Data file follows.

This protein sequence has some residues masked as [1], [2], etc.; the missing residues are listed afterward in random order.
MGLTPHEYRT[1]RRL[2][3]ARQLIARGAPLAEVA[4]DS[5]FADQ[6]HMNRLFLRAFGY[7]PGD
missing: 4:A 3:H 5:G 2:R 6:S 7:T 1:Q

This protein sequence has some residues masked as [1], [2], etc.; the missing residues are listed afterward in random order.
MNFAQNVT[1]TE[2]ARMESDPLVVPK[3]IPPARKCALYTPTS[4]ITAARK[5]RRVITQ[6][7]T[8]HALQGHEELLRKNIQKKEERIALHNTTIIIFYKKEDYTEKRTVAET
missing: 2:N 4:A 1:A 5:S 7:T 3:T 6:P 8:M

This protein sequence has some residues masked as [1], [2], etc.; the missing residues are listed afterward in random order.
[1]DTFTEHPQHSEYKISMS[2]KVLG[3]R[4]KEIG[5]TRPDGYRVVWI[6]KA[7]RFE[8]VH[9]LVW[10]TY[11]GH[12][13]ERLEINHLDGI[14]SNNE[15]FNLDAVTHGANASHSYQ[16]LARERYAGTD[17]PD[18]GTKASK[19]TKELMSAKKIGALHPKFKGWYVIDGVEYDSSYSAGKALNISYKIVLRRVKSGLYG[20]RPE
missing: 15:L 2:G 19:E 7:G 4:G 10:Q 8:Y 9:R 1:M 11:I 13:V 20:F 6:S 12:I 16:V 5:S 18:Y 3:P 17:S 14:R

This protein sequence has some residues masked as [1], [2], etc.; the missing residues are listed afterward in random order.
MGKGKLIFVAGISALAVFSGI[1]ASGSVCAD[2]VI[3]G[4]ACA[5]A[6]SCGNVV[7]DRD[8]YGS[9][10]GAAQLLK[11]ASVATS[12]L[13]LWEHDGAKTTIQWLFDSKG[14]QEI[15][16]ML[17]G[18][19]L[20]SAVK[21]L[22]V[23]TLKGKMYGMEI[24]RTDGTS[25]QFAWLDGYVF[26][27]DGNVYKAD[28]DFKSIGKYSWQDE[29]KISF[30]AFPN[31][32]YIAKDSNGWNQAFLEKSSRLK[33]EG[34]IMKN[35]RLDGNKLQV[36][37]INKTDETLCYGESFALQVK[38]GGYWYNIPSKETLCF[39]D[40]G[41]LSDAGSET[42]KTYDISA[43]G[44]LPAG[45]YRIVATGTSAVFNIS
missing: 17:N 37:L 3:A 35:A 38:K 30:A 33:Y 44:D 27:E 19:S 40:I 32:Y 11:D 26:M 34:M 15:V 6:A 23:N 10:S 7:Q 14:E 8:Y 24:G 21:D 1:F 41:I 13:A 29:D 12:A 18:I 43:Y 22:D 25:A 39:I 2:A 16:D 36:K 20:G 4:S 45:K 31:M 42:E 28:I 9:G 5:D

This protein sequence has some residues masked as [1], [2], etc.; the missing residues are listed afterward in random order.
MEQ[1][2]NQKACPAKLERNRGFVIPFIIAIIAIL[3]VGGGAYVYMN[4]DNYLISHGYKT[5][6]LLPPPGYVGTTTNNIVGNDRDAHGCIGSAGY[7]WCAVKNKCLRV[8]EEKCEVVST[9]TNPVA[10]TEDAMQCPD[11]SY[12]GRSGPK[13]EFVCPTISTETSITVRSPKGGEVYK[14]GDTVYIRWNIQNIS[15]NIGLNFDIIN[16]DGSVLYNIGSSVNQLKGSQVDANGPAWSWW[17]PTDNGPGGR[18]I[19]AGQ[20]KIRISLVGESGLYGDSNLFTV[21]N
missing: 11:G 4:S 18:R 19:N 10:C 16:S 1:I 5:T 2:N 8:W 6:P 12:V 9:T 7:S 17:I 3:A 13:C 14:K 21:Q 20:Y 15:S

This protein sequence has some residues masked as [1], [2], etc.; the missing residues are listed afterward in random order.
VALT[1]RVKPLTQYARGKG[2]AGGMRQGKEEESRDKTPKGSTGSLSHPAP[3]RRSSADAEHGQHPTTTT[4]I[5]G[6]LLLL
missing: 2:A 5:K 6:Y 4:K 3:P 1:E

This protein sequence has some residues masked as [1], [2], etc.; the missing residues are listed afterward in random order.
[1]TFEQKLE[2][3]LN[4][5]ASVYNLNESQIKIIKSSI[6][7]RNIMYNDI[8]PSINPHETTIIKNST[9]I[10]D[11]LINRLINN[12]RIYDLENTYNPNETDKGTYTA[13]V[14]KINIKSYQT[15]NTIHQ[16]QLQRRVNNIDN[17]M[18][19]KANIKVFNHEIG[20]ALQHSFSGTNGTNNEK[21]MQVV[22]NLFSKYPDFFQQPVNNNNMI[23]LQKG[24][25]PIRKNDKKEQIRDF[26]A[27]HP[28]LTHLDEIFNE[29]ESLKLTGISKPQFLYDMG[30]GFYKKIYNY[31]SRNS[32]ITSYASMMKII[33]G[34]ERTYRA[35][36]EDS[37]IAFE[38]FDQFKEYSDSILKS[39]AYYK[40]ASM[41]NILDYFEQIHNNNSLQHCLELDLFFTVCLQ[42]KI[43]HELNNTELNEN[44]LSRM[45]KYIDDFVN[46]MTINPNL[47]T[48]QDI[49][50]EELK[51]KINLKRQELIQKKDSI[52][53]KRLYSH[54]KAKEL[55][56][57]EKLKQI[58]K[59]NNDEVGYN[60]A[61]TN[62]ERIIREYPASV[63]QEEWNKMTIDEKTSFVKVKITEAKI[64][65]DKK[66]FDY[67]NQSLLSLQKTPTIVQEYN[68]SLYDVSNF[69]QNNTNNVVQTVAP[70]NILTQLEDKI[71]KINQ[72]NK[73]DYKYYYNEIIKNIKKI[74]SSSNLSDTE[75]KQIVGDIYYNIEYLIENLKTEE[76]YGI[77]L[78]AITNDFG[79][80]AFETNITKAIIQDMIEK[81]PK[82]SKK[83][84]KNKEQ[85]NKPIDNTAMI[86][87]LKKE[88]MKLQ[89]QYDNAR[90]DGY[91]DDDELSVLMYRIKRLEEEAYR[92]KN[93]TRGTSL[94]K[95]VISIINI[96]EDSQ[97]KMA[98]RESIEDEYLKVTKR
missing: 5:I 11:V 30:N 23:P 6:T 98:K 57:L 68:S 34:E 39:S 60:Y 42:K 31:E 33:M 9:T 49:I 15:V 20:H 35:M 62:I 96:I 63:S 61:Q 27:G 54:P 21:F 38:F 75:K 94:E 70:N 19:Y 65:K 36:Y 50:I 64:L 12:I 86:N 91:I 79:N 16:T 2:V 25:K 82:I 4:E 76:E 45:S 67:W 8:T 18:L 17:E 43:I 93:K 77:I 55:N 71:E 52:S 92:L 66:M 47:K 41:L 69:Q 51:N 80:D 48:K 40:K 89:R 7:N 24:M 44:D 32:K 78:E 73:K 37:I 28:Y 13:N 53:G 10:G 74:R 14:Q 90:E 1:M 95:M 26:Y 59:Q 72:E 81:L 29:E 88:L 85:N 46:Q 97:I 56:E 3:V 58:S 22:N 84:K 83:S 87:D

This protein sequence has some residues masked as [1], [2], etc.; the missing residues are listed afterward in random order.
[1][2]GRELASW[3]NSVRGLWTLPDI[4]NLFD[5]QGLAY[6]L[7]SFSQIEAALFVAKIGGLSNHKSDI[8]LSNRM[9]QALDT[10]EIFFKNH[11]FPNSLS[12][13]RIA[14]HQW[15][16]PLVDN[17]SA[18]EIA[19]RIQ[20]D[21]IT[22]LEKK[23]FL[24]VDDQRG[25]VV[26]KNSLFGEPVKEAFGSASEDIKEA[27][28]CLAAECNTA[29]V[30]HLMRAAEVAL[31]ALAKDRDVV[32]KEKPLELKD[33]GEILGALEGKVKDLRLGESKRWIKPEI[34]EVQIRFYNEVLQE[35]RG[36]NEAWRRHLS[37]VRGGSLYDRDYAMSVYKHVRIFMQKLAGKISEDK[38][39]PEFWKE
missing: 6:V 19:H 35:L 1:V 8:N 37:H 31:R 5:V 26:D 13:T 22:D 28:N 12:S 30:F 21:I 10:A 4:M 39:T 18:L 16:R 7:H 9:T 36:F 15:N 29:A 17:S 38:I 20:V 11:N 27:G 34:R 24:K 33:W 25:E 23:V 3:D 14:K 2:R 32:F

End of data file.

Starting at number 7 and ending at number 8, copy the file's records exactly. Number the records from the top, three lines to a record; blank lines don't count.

This protein sequence has some residues masked as [1], [2], etc.; the missing residues are listed afterward in random order.
[1]TFEQKLE[2][3]LN[4][5]ASVYNLNESQIKIIKSSI[6][7]RNIMYNDI[8]PSINPHETTIIKNST[9]I[10]D[11]LINRLINN[12]RIYDLENTYNPNETDKGTYTA[13]V[14]KINIKSYQT[15]NTIHQ[16]QLQRRVNNIDN[17]M[18][19]KANIKVFNHEIG[20]ALQHSFSGTNGTNNEK[21]MQVV[22]NLFSKYPDFFQQPVNNNNMI[23]LQKG[24][25]PIRKNDKKEQIRDF[26]A[27]HP[28]LTHLDEIFNE[29]ESLKLTGISKPQFLYDMG[30]GFYKKIYNY[31]SRNS[32]ITSYASMMKII[33]G[34]ERTYRA[35][36]EDS[37]IAFE[38]FDQFKEYSDSILKS[39]AYYK[40]ASM[41]NILDYFEQIHNNNSLQHCLELDLFFTVCLQ[42]KI[43]HELNNTELNEN[44]LSRM[45]KYIDDFVN[46]MTINPNL[47]T[48]QDI[49][50]EELK[51]KINLKRQELIQKKDSI[52][53]KRLYSH[54]KAKEL[55][56][57]EKLKQI[58]K[59]NNDEVGYN[60]A[61]TN[62]ERIIREYPASV[63]QEEWNKMTIDEKTSFVKVKITEAKI[64][65]DKK[66]FDY[67]NQSLLSLQKTPTIVQEYN[68]SLYDVSNF[69]QNNTNNVVQTVAP[70]NILTQLEDKI[71]KINQ[72]NK[73]DYKYYYNEIIKNIKKI[74]SSSNLSDTE[75]KQIVGDIYYNIEYLIENLKTEE[76]YGI[77]L[78]AITNDFG[79][80]AFETNITKAIIQDMIEK[81]PK[82]SKK[83][84]KNKEQ[85]NKPIDNTAMI[86][87]LKKE[88]MKLQ[89]QYDNAR[90]DGY[91]DDDELSVLMYRIKRLEEEAYR[92]KN[93]TRGTSL[94]K[95]VISIINI[96]EDSQ[97]KMA[98]RESIEDEYLKVTKR
missing: 5:I 11:V 30:N 23:P 6:T 98:K 57:L 68:S 34:E 39:S 60:Y 42:K 31:E 33:M 9:T 49:I 15:V 20:H 35:M 62:I 96:I 63:S 61:Q 27:G 54:P 21:F 38:F 75:K 94:E 70:N 19:Y 65:K 36:Y 50:I 64:L 12:I 86:N 91:I 79:N 16:T 2:V 25:K 82:I 4:E 76:E 45:S 67:W 8:T 18:L 17:E 43:I 93:K 77:I 55:N 71:E 52:S 92:L 66:M 47:K 41:L 69:Q 51:N 80:D 48:K 40:K 89:R 7:N 24:M 44:D 32:K 78:E 73:K 37:I 28:Y 13:N 53:G 10:G 74:R 14:Q 90:E 1:M 95:M 26:Y 59:Q 72:E 81:L 29:E 88:L 85:N 46:Q 97:I 56:E 3:V 58:S 22:N 84:K 83:S 87:D

This protein sequence has some residues masked as [1], [2], etc.; the missing residues are listed afterward in random order.
[1][2]GRELASW[3]NSVRGLWTLPDI[4]NLFD[5]QGLAY[6]L[7]SFSQIEAALFVAKIGGLSNHKSDI[8]LSNRM[9]QALDT[10]EIFFKNH[11]FPNSLS[12][13]RIA[14]HQW[15][16]PLVDN[17]SA[18]EIA[19]RIQ[20]D[21]IT[22]LEKK[23]FL[24]VDDQRG[25]VV[26]KNSLFGEPVKEAFGSASEDIKEA[27][28]CLAAECNTA[29]V[30]HLMRAAEVAL[31]ALAKDRDVV[32]KEKPLELKD[33]GEILGALEGKVKDLRLGESKRWIKPEI[34]EVQIRFYNEVLQE[35]RG[36]NEAWRRHLS[37]VRGGSLYDRDYAMSVYKHVRIFMQKLAGKISEDK[38][39]PEFWKE
missing: 6:V 19:H 35:L 1:V 8:N 37:H 31:R 5:V 26:D 13:T 22:D 28:N 12:S 30:F 21:I 10:A 4:M 39:T 18:L 16:R 7:H 9:T 36:F 15:N 29:A 17:S 38:I 20:V 11:N 27:G 34:R 24:K 33:W 25:E 23:V 3:D 14:K 2:R 32:F